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In this case, you computer manufacturers determine if the processor can be upgrade or not in your system and what processor is compatible.
Even though you motherboard has the same socket for this processor, the BIOS needs to be compatible as well, now, if this processor is soldered down to the motherboard you take the risk to damage the system and to leave completely useless. Laptops are far more picky than desktop PCs about such upgrades and depend on a couple of factors: whether the CPU is fixed to the chipset with adhesive or had the pin welded to the socket, and whether it's accessible and can therefore be removed and replaced.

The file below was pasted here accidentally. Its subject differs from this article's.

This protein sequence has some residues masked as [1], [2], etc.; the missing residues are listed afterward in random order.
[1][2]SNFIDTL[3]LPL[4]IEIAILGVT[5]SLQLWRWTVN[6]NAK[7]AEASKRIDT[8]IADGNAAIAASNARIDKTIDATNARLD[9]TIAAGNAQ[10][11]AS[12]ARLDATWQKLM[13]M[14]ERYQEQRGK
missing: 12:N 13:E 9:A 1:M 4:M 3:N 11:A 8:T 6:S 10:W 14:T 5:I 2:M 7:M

Laptops are created on special frames that ensure all parts fit snugly and correctly each time one is created. Manually opening up a laptop and doing anything more technical than swapping hard drives or adding more RAM isn't the easiest of processes and will almost certainly invalidate your warranty.